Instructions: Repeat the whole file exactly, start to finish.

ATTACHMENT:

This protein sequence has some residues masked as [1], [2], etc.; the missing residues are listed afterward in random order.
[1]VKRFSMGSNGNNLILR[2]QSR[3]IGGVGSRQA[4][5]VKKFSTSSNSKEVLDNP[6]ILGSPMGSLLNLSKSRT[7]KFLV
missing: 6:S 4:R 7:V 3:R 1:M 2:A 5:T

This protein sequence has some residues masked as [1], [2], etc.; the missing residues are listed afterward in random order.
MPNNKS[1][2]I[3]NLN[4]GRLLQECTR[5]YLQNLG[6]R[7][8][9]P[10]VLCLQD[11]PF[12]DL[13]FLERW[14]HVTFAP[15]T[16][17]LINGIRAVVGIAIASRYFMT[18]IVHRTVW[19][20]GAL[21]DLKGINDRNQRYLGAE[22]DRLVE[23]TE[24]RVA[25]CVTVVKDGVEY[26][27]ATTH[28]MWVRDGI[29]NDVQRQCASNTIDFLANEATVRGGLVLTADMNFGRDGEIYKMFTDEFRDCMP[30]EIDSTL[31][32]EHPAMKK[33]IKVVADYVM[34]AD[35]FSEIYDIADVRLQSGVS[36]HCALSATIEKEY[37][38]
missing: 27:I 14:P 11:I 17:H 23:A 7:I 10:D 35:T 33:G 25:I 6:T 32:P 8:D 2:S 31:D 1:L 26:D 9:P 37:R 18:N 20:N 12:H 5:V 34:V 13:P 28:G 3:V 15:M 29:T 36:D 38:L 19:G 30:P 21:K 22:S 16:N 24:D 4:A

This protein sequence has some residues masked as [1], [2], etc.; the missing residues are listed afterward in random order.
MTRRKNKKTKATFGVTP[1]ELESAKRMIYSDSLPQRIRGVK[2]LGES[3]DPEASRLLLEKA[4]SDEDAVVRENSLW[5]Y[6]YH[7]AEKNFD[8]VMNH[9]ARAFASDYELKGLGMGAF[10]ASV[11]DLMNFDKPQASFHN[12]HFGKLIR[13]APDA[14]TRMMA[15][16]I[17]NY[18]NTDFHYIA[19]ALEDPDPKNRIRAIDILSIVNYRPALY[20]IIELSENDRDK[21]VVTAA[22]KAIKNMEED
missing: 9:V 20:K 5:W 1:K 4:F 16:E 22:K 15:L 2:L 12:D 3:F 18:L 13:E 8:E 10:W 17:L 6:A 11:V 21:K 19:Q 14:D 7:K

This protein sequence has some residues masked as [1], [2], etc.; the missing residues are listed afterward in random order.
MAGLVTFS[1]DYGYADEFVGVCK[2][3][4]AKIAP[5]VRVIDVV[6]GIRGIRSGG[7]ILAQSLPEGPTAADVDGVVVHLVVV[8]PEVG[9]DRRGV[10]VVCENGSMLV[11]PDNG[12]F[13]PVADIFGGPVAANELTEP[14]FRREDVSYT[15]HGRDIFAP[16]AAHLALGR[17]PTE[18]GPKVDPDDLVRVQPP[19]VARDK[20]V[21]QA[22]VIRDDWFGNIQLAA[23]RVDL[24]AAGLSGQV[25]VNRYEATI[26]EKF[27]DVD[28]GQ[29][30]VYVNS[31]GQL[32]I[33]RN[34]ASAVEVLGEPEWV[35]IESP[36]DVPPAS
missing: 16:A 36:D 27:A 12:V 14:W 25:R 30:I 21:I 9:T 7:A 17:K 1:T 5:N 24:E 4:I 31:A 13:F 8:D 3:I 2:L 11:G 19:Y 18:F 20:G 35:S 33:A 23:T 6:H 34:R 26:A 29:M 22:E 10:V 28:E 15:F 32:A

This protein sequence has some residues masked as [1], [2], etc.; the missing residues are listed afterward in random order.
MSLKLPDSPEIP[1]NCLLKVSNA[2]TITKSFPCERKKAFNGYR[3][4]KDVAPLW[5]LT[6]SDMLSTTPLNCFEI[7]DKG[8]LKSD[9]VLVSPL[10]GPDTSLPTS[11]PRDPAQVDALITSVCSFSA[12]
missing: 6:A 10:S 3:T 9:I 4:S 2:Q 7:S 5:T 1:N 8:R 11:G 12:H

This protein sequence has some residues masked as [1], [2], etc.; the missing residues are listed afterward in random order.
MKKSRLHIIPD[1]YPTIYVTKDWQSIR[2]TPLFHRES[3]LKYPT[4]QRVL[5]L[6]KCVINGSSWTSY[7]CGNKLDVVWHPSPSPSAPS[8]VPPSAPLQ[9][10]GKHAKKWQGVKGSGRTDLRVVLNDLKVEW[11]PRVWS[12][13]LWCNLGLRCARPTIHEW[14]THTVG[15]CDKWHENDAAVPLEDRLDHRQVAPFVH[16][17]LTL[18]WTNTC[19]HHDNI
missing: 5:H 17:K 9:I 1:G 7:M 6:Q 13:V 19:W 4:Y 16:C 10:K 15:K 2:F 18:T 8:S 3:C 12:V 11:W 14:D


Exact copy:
This protein sequence has some residues masked as [1], [2], etc.; the missing residues are listed afterward in random order.
[1]VKRFSMGSNGNNLILR[2]QSR[3]IGGVGSRQA[4][5]VKKFSTSSNSKEVLDNP[6]ILGSPMGSLLNLSKSRT[7]KFLV
missing: 6:S 4:R 7:V 3:R 1:M 2:A 5:T

This protein sequence has some residues masked as [1], [2], etc.; the missing residues are listed afterward in random order.
MPNNKS[1][2]I[3]NLN[4]GRLLQECTR[5]YLQNLG[6]R[7][8][9]P[10]VLCLQD[11]PF[12]DL[13]FLERW[14]HVTFAP[15]T[16][17]LINGIRAVVGIAIASRYFMT[18]IVHRTVW[19][20]GAL[21]DLKGINDRNQRYLGAE[22]DRLVE[23]TE[24]RVA[25]CVTVVKDGVEY[26][27]ATTH[28]MWVRDGI[29]NDVQRQCASNTIDFLANEATVRGGLVLTADMNFGRDGEIYKMFTDEFRDCMP[30]EIDSTL[31][32]EHPAMKK[33]IKVVADYVM[34]AD[35]FSEIYDIADVRLQSGVS[36]HCALSATIEKEY[37][38]
missing: 27:I 14:P 11:I 17:H 23:A 7:I 10:D 35:T 33:G 25:I 6:T 32:P 8:D 2:S 31:D 1:L 26:D 9:P 37:R 18:N 20:N 12:H 5:V 34:V 13:P 28:G 3:V 15:M 29:T 36:D 38:L 19:G 30:P 21:K 22:S 16:N 24:D 4:A

This protein sequence has some residues masked as [1], [2], etc.; the missing residues are listed afterward in random order.
MTRRKNKKTKATFGVTP[1]ELESAKRMIYSDSLPQRIRGVK[2]LGES[3]DPEASRLLLEKA[4]SDEDAVVRENSLW[5]Y[6]YH[7]AEKNFD[8]VMNH[9]ARAFASDYELKGLGMGAF[10]ASV[11]DLMNFDKPQASFHN[12]HFGKLIR[13]APDA[14]TRMMA[15][16]I[17]NY[18]NTDFHYIA[19]ALEDPDPKNRIRAIDILSIVNYRPALY[20]IIELSENDRDK[21]VVTAA[22]KAIKNMEED
missing: 9:V 20:K 5:W 1:K 4:F 16:E 22:K 15:L 2:L 12:D 3:F 18:L 13:E 8:E 10:W 17:L 6:A 11:V 21:K 19:Q 14:D 7:K

This protein sequence has some residues masked as [1], [2], etc.; the missing residues are listed afterward in random order.
MAGLVTFS[1]DYGYADEFVGVCK[2][3][4]AKIAP[5]VRVIDVV[6]GIRGIRSGG[7]ILAQSLPEGPTAADVDGVVVHLVVV[8]PEVG[9]DRRGV[10]VVCENGSMLV[11]PDNG[12]F[13]PVADIFGGPVAANELTEP[14]FRREDVSYT[15]HGRDIFAP[16]AAHLALGR[17]PTE[18]GPKVDPDDLVRVQPP[19]VARDK[20]V[21]QA[22]VIRDDWFGNIQLAA[23]RVDL[24]AAGLSGQV[25]VNRYEATI[26]EKF[27]DVD[28]GQ[29][30]VYVNS[31]GQL[32]I[33]RN[34]ASAVEVLGEPEWV[35]IESP[36]DVPPAS
missing: 16:A 36:D 27:A 12:V 14:W 25:R 30:I 21:I 9:T 7:A 17:K 1:T 5:N 24:E 4:I 31:A 13:F 8:D 3:I 2:L 11:G 19:Y 18:F 20:G 35:S 33:A 23:T 6:H 34:R 26:A 29:M 22:E 10:V 28:E 15:F 32:A

This protein sequence has some residues masked as [1], [2], etc.; the missing residues are listed afterward in random order.
MSLKLPDSPEIP[1]NCLLKVSNA[2]TITKSFPCERKKAFNGYR[3][4]KDVAPLW[5]LT[6]SDMLSTTPLNCFEI[7]DKG[8]LKSD[9]VLVSPL[10]GPDTSLPTS[11]PRDPAQVDALITSVCSFSA[12]
missing: 6:A 10:S 3:T 9:I 4:S 2:Q 7:S 5:T 1:N 8:R 11:G 12:H

This protein sequence has some residues masked as [1], [2], etc.; the missing residues are listed afterward in random order.
MKKSRLHIIPD[1]YPTIYVTKDWQSIR[2]TPLFHRES[3]LKYPT[4]QRVL[5]L[6]KCVINGSSWTSY[7]CGNKLDVVWHPSPSPSAPS[8]VPPSAPLQ[9][10]GKHAKKWQGVKGSGRTDLRVVLNDLKVEW[11]PRVWS[12][13]LWCNLGLRCARPTIHEW[14]THTVG[15]CDKWHENDAAVPLEDRLDHRQVAPFVH[16][17]LTL[18]WTNTC[19]HHDNI
missing: 5:H 17:K 9:I 1:G 7:M 6:Q 13:V 19:W 4:Y 16:C 10:K 15:K 2:F 18:T 8:S 3:C 12:V 11:W 14:D